Mayor-elect Steve DeBrum would like to see all options explored to combat scavengers rifling through residential garbage cans looking for junk mail to sell to ID thieves as well as to snag recyclables and leaving trash strewn around on the street in their wake.
One suggestion DeBrum would like to see studied would be switching garbage collection to “later hours” meaning during the daylight. That means residents could place Toters at curbside at dawn eliminating scavengers being able to operate under cloak of darkness.
Most cities start in the early morning to take advantage of less traffic on the street.
DeBrum made it clear he wasn’t advocating the idea but he felt it was important that all avenues be pursued.
The comments came Tuesday as the City Council approved the first reading of an ordinance to outlaw either entering designated garbage collection containers or taking items from them.
The ordinance is in response to growing concerns about identify theft where items ranging from magazines and catalogues to junk mail for credit cards and more often provide information such as authorization codes and even personal data that can be used to hijack a person’s identify. Bags of such materials are selling for $25 on the street in Manteca, according to Police Chief Nick Obligacion.
At the same time about 10 months ago, the solid waste collection division noticed a major jump in citizens’ complaints about trash being strewn along city streets believing refuse truck crews were responsible. It turned out it is the work of scavengers — both the homeless and drug addicts — rummaging through Toters for recyclables and — in a growing number of cases — junk mail and such to sell to ID thieves.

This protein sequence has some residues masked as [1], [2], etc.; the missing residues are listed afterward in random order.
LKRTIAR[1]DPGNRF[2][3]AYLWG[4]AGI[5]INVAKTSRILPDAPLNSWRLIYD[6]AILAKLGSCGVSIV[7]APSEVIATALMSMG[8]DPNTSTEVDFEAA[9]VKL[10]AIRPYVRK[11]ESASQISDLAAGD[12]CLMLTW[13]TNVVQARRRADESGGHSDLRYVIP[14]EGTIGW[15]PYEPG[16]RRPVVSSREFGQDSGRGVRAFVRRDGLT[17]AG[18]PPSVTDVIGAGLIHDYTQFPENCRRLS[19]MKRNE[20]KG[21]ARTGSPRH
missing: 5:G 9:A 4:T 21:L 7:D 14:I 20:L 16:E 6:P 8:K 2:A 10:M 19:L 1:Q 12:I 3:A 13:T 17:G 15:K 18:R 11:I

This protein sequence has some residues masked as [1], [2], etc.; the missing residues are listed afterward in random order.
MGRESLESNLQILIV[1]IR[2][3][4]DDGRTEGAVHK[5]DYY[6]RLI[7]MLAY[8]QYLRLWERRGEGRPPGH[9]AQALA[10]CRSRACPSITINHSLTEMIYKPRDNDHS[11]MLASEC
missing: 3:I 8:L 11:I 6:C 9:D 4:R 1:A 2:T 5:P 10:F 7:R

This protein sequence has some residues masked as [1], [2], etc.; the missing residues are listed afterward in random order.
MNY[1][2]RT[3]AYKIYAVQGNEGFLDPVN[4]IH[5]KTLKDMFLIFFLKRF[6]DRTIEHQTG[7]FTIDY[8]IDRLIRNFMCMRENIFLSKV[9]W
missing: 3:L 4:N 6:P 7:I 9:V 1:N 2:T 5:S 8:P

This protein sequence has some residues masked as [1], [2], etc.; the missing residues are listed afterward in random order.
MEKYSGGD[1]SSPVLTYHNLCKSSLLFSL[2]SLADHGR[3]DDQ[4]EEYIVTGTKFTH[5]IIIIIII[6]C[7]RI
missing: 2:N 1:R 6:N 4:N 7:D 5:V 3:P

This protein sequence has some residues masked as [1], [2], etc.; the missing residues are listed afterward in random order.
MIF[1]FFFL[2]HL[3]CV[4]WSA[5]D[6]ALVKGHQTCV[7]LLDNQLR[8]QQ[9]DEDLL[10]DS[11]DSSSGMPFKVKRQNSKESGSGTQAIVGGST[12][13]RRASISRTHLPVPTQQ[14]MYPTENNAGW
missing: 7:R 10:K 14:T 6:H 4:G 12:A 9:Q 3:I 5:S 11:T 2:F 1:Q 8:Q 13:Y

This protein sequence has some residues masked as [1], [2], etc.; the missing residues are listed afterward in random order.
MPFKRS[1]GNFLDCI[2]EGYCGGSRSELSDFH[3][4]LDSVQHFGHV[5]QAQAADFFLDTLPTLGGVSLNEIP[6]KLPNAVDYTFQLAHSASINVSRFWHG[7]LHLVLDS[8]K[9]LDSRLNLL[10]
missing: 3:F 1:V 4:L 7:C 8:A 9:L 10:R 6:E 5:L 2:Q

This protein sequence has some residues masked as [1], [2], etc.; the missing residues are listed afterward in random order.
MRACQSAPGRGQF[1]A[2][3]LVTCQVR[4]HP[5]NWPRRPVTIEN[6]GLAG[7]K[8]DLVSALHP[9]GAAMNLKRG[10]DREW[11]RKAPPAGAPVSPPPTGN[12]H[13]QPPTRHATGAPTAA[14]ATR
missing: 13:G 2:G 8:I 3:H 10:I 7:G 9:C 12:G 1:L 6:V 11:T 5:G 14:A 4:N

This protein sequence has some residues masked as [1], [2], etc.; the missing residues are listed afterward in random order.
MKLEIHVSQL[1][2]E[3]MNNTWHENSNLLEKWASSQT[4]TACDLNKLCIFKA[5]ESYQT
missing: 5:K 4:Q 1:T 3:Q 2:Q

The city is also testing switching to lockable Toters.
They can only be opened by unlocking them or when they are turned completely upside down while being dumped into a refuse truck.
The proposed ordinance — if approved a second time on Dec. 2 — would go into effect in early January. It would:
• make garbage placed at a designated collection location such as inside a closure and at curbside or in an alley the property of the City of Manteca.
• make it unlawful for any person other than city personnel to pick up or collect any garbage materials from a designed collection location.
• allow inhabitants of businesses or residential dwellings to retain the right to remove garbage materials from a designated collection location that they have personally placed there.
• require all garbage materials to be placed in designate containers approved by the director of Public Works.
• require cardboard containers — unless they are placed in approved containers — to be flattened and baled prior to placement outside buildings.
• reinforce the city’s exclusive rights to garbage collection.
• make violation of the ordinance a misdemeanor.
The city has started placing no trespassing signs outside of commercial dumpster enclosures. Homeless often sleep in the dumpsters containing recyclables.
Obligacion said he contacted cities such as Davis, Menlo Park, Sacramento and Concord that had similar issues as Manteca and found they all implemented ordinances like the one council approved.